View Full Version : Can I get work permit with an HND, not a degree?
2002-04-17, 06:47 AM
I'm planing on moving to Japan in June/July. Unfortunately i do not have a degree, however i do have an HND, which is a 2 year University diploma. Is this enough to qualify for a work permit? I keep seeing University Degree/Diploma or equivelent qualification. What is an equivelent qualification? Does anybody know, If an HND(Higher National Diploma) is going to be enough to get a work permit.
I'm British, and i know i can apply for a working holiday visa, but i want to stay for more than a year, what can I do?
I've been learning Japanese for about 10 months, i'm at about Japanese proficiency level 4. I haven't taken test but, i am around that level i think.
I've been teaching English to a Japanese language exchange partner, so hopefully that will help too, will it?
I've been working in the television/film post-production industry for over 2 years, and would like to work in this field as well. Does anybody know if this is possible?
All help will be much appreciated, as I really want to live in Japan for a few years, maybe longer.
2002-04-17, 10:50 AM
No. Not enough. Degree or 10 years relevant experience. For VISA purposes.
Speaking with a partner is one thing, using your language in a business context to earn money is something else. Do you have the specialist vocabulary necessary for work in those areas. These companies will not spend money for providing an interpreter for you, as budgets and time-schedules are tight. Although technical vocabulary is not so hard, image/ idea/ creation/ conceptual thinking are more challenging.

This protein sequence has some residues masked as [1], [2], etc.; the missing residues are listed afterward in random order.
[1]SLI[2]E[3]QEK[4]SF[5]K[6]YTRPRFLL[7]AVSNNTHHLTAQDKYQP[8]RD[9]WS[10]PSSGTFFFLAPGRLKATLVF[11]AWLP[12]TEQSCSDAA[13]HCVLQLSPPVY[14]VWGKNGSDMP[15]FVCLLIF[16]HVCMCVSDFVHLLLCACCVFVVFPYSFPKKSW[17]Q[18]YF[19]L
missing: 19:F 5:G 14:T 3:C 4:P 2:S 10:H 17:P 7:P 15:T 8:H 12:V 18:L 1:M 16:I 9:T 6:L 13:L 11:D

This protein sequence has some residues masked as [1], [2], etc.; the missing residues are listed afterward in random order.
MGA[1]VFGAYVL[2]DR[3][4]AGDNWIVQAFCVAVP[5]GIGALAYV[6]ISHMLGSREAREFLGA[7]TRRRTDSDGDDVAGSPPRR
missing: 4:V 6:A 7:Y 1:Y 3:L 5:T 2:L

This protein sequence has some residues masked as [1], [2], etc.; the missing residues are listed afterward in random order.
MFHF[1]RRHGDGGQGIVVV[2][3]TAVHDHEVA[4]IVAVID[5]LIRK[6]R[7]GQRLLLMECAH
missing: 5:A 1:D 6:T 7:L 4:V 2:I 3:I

TV/ post-production - very hard. Most of the people in those areas have started at the bottom, and learned in the style of an apprenticeship, though Osaka has a school (college) where you can learn AVLC techniques. Others have entered via a rich parent. Sony also offer courses commercially. You generally start off as a cable jockey, grip, lighting assistant etc, and just wait for a break. Pay is poor, but you learn on the job, probably living in a dormitory or with your parents.
There are a number of freelance engineers about, but they are associated with either agencies or production houses. Another way is via AV rental agencies, many of whom offer post-production/ editing facilities.
Can you do linear/ non-linear editing? Media 100 or similar? You have been working 2 years, what is your specialist area? What could you offer that a local could not?
TV here is so-so, best work is in commercials.
There is one company here in Tokyo, - Virgin Earth - that does TV/ post-production, and has a foreign director/ camerman, but they were the very first to do it in Japan; and also one agency - Fireworks - that employs a few foreign production staff, but neither would be interested in beginners.
Maybe better to get a degree in related field, then come here and teach English, and at the same time try to get into the industry.
Planning to move? Do you have a job? Do you have somewhere to live? Better to visit for a short time, and see if you like the place, living conditions, working environment, food, etc.
Sorry, not much help, but this is the reality.
2002-04-17, 03:58 PM
Trip Hop is, formally, correct in what she says, but is playing a very straight bat.
As far as teaching jobs are concerned the reality is that there are any number of foreigners here working as English teachers, and on full working visas, without the qualifications supposedly required. There's something of a cottage industry in providing fake degrees/diplomas, and lots of people use these successfully because prospective Japanese employers simply don't know what's what, and neither (in many cases) do the worthies at immigration.
If providing a prospective employer with an actually fraudulent certificate too much offends your sense of moral probity, why not just simply write on your CV that you "graduated " from whichever institution awarded your HND - which is true: you graduated HND - and hope no further questions are asked of you? They likely won't be, because (sad to say) your employer likely won't give a toss.